Hamish Fletcher

Hamish Fletcher is a business reporter for the NZ Herald

Bluechip boss on FMA charges dies

Nick Wevers, in a 2004 photo taken during his time as chief executive of Blue Chip. Photo / Paul Estcourt
Nick Wevers, in a 2004 photo taken during his time as chief executive of Blue Chip. Photo / Paul Estcourt

A former chief executive of Bluechip and director of Viaduct Capital Nick Wevers has died and criminal charges filed against him will now be withdrawn.

The Financial Markets Authority today revealed it had filed charges against Wevers and others associated with Viaduct Capital and Mutual Finance.

The market watchdog said it had filed charges under the Crimes Act and Companies Act against men associated with the companies. Both companies collapsed into receivership in 2010.

The FMA says that Wevers has passed away and that those charges are now being withdrawn.

A police spokeswoman said Wevers' death has been referred to the coroner. Police visited where he died in Remuera on Wednesday and are not treating the death as suspicious.

The Blue Chip group of companies failed in 2008 owing $84 million to investors, and founder Mark Bryers was fined $38,000 and sentenced to 75 hours' community work for bad record-keeping.

Wevers stepped down as chief executive of Blue Chip in 2004 after only seven months in the job.

The Crimes Act charges filed by the FMA carry maximum penalties of seven and 10 years' jail, while the Companies Act charge has a maximum sentence of five years' imprisonment or a $200,000 fine.

The FMA said it has charged former Strategic Finance founder Paul Bublitz, Bruce McKay, and Richard Blackwood for their roles at both Viaduct and Mutual, Lance Morrison for his role at Mutual and another person seeking name suppression. They are scheduled to appear in the Auckland District Court on May 7.

Mutual Finance collapsed in July 2010 owing about 340 investors about $9.3 million, $9 million of which was covered by the government's retail deposit guarantee. The Crown has been repaid about $1.8 million, with another $1.2 million in cash held by receivers Brendon Gibson and Grant Graham of KordaMentha which is subject to a dispute from another party, according to their latest report.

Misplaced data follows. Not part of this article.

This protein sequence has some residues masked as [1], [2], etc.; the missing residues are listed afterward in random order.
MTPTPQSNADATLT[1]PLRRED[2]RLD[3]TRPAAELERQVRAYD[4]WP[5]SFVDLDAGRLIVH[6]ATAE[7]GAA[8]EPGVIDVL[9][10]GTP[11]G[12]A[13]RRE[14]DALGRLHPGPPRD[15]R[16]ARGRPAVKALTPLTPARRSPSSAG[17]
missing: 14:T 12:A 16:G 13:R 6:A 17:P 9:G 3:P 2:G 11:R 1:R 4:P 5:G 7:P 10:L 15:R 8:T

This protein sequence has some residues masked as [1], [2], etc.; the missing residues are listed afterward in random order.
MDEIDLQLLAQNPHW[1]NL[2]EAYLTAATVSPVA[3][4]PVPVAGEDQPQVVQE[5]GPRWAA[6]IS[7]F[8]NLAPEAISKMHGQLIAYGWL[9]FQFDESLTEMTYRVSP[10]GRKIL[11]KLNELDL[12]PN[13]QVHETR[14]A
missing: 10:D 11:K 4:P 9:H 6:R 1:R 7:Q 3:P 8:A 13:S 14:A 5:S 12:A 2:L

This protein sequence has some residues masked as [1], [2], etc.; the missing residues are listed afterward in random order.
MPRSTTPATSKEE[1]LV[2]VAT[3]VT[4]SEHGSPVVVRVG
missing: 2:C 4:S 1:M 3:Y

The financier's dealings were looked at by the Serious Fraud Office, which decided not to pursue a prosecution. It instead passed on information to the FMA over its relationship with related failed lender Viaduct Capital.

Viaduct called in the receivers two months before Mutual, owing 110 investors some $7.8 million, of which $7.5 million was guaranteed. Receivers Boris van Delden and Iain McLennan of McDonald Vague estimated a return to depositors of between 20 cents and 27 cents in the dollar, according to their last update in November.

Mutual had prior ranking over Viaduct's securities in exchange for further funding in `security sharing deeds', something receivers van Delden and McLennan sought legal advice over its validity, according to their first report in August 2010.

Viaduct fell foul of the government in 2009 when the Treasury asserted it failed to comply with rules on related-party lending and general business conduct by not undertaking due diligence on loans from Hunter Capital Group.

Hunter's Bublitz lent cash to Viaduct's shareholder, Phoenix Finance Holdings, after he had been engaged to source lending opportunities for the finance company. When the guarantee was stripped, the firm held about $14 million of deposits.

Viaduct's then-chief executive Nick Wevers subsequently quit the firm, and McKay and Blackwood took over the management. Bublitz went on to take full control of Mutual.

additional reporting: BusinessDesk

- NZ Herald

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